Okonomiyaki

Grilled as you like it

At-home bakery April 24, 2009

Filed under: Cooking,Japan,recipes — laurel @ 9:01 pm
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focaccia

At some point, almost every westerner living in Japan will probably be asked, “do you like rice or bread?” Well, I don’t think that I need to choose; I like rice and bread. Japanese children are taught that rice is the staple food of Japan. It’s central to most meals, unless you’re having noodles, but that’s mostly just for lunch. So when children hear that bread is the staple food in Europe and America, they often get the idea that western meals must be centered around bread like Japanese meals are centered around rice. But really I think of bread as one of many possible starchy sides that I can pair with my meal. I can have bread, or rice, or potatoes, pasta, polenta, tabbouleh, couscous, whole grains, and on and on. There are so many delicious possibilities.

Back to bread though. If you’ve been following my blog or living in Japan, you’ve probably found by now that the selection of bread just isn’t great. Sometimes it’s downright terrible. I’m pretty lucky, the Grano Grano bakery at the mall actually makes a pretty good crusty baguette, bagels, and tasty sandwich bread. But sometimes I’ve got a craving for more variety, so I’m giving bread baking a try every once in a while. There have been some hits: pita, whole-wheat sandwich bread, hamburger buns; and some misses: cinnamon raisin bread. This focaccia was definitely a hit: great texture, chewy, and flavorful. I used some kalamata olives that I had brought from the US, so the next one will be without olives, but I’m sure it will be just as delicious. The recipe is from The Weekend Baker, which I think is a great book for baking beginners. The recipes are very clear and Dodge gives lots of hints about how you can break the process into manageable parts in case you don’t have time to do it all at once. So why don’t you try this recipe at your house?

Olive and Herb Focaccia
adapted from The Weekend Baker, by Abigail Johnson Dodge

425 grams bread flour (original recipe used all-purpose flour, but I liked the chewy texture when I made it with bread flour)
1 tablespoon minced fresh thyme
2 1/4 teaspoons instant yeast
2 teaspoons salt
1 teaspoon granulated sugar
1 1/4 cups water, 115 to 125 degrees
1 tablespoon olive oil (more…)

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Asian/Southwestern chicken soup April 14, 2009

Filed under: Cooking,recipes — laurel @ 10:58 pm
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southwestern-chicken-soup

Here’s a soup I came up with when I had a refrigerator full of leftover vegetables that I wanted to use up. I used some of the spices that we had brought back to Japan from our recents trip home. Can’t get smoked paprika or chipotle chile powder? No problem, feel free to use regular paprika and chili powder instead. The spices give it a comforting southwestern flavor. It’s only mildy spicy, but add more chile if you like it hot. To give the soup more visual appeal, I sliced the vegetables into matchsticks or long thin slices, but if you want to use square dice it will still taste the same. I used the veggies I had on hand, so this recipe has an Asian/Southwestern crossover feel to it with the daikon, hakusai, and cilantro. Since this is a “use it up” dish, the vegetables you use are totally up to you. I was thinking this soup might be very tasty with some zucchini next time.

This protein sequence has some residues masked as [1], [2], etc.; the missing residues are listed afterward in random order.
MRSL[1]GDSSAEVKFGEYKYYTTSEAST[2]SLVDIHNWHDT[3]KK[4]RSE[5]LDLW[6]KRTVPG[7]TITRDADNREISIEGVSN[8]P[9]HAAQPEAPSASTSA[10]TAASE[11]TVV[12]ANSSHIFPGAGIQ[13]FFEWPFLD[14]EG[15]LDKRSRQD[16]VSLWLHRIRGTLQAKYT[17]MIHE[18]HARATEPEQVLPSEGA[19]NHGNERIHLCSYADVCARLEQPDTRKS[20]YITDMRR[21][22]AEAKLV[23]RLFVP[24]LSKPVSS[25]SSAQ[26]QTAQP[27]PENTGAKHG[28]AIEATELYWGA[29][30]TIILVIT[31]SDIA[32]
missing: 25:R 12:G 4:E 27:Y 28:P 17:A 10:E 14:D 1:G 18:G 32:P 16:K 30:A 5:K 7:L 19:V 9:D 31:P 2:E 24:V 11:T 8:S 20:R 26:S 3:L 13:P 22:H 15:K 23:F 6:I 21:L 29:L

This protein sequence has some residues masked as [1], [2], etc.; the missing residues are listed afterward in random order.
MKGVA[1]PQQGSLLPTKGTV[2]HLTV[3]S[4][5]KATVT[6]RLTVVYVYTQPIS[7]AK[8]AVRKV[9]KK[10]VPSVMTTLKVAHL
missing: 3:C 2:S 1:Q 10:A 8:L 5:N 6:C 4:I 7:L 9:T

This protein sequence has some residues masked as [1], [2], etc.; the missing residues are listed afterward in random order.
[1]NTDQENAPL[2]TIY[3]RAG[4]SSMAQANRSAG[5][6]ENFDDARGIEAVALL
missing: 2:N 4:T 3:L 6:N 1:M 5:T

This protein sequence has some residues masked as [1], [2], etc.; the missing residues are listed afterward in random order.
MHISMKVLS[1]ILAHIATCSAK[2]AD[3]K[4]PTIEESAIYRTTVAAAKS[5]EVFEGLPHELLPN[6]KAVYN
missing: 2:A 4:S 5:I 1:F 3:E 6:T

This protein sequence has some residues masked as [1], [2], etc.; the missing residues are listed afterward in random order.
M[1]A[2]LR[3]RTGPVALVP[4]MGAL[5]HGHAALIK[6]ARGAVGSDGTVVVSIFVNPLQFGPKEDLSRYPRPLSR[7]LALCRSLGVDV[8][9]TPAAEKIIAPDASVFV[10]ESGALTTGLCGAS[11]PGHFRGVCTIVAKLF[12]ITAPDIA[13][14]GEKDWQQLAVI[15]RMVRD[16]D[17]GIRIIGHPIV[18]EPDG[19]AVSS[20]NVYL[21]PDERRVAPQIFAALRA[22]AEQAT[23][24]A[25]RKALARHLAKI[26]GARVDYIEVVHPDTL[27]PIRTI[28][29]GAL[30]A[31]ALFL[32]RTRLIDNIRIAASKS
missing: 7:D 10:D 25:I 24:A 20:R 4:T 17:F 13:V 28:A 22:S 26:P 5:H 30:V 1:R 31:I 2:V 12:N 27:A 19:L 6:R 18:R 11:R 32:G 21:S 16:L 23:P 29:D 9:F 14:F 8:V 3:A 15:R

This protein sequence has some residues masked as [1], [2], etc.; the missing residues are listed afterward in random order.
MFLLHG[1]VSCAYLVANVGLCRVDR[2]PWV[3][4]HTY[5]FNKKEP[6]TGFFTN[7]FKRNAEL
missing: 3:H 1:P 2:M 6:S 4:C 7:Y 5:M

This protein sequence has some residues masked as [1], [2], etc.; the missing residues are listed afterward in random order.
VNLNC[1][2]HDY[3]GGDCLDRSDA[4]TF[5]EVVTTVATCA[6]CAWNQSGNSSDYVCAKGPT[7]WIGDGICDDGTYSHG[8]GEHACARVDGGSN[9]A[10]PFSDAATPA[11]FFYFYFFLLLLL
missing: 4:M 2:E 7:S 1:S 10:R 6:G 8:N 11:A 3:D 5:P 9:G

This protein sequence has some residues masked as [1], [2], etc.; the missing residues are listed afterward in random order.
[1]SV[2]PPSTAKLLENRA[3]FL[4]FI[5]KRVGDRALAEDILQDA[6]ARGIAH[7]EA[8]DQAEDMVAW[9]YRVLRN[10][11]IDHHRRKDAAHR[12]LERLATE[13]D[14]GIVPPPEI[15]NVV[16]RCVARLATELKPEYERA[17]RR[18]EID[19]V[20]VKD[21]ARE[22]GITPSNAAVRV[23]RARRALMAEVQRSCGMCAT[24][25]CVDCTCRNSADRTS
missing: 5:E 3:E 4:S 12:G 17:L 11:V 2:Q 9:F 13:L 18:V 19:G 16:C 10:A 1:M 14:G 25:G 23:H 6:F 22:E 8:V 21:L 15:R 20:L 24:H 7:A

Asian/Southwestern Chicken Soup
by Laurel S

1 whole chicken leg (preferably with the bone) or 2 chicken thighs
olive oil
1 onion, sliced
½ carrot, sliced
1 or 2 ribs celery, sliced
1 red bell pepper, sliced
1 ½ inch piece of daikon, sliced
½ cup frozen corn kernels
1 clove garlic, minced
¼ teaspoon powdered chipotle chile
¼ teaspoon Spanish sweet smoked paprika
¼ teaspoon chili powder
1 tablespoon tomato paste
¼ to ½ cup sake, wine, or beer
2 bay leaves
6 cups chicken stock, broth, or water
handful of green beans sliced into 1-inch pieces
1 tomato quartered and then sliced
2 large leaves hakusai (napa cabbage), sliced into ¾ inch strips
chopped cilantro
chopped green onions
salt and pepper (more…)

 

Goodbye winter, hello spring April 11, 2009

ishikari-nabe
Ishikari nabe – Salmon hotpot with miso broth, potatoes, corn, onion, hakusai, mushrooms, ikura, and more.

The days have turned sunny and warm and the cherry blossoms are blooming prolifically: sure signs that spring has come, although a cold snap a few weeks ago almost had me convinced otherwise. Now that spring is here, it’s time to put away my nabe pot, but if it gets cold and gloomy again (which is not unlikely since spring brings plenty of rainy days too) I’ll turn to my trusty nabe pot to make Ishikari nabe.

Hokkaido is Japan’s northernmost island. It’s cool temperatures and wide open spaces have given it a reputation for great farm products, especially dairy, corn, and root crops like potatoes, onions, and carrots. It’s bountiful seafood like salmon and crab are also famous throughout Japan. Ishikari nabe is a tasty hotpot that combines some of these famous products in a miso broth accented with melted butter. I found this recipe in 自慢の鍋料理 (Jiman no Nabe Ryouri, Proud Nabe Cooking) but made a few changes to suit my taste (like leaving out the shirako and adding more yummy mushrooms). The recipe calls for fresh salmon fillets, but I can usually only find the ready-to-cook salted fillets at my market. I found that these work well too, but make sure to buy the amakuchi (甘口) fillets instead of the karakuchi (辛口) fillets because they are not as salty.

If you’re looking for a nabe cookbook (written in Japanese), I recommend this one. It has three sections featuring regional specialty nabe, all-Japan nabe, and international nabe. Each recipe is identified by the flavor it uses too: miso, shoyu, or tare (plain broth with dipping sauce).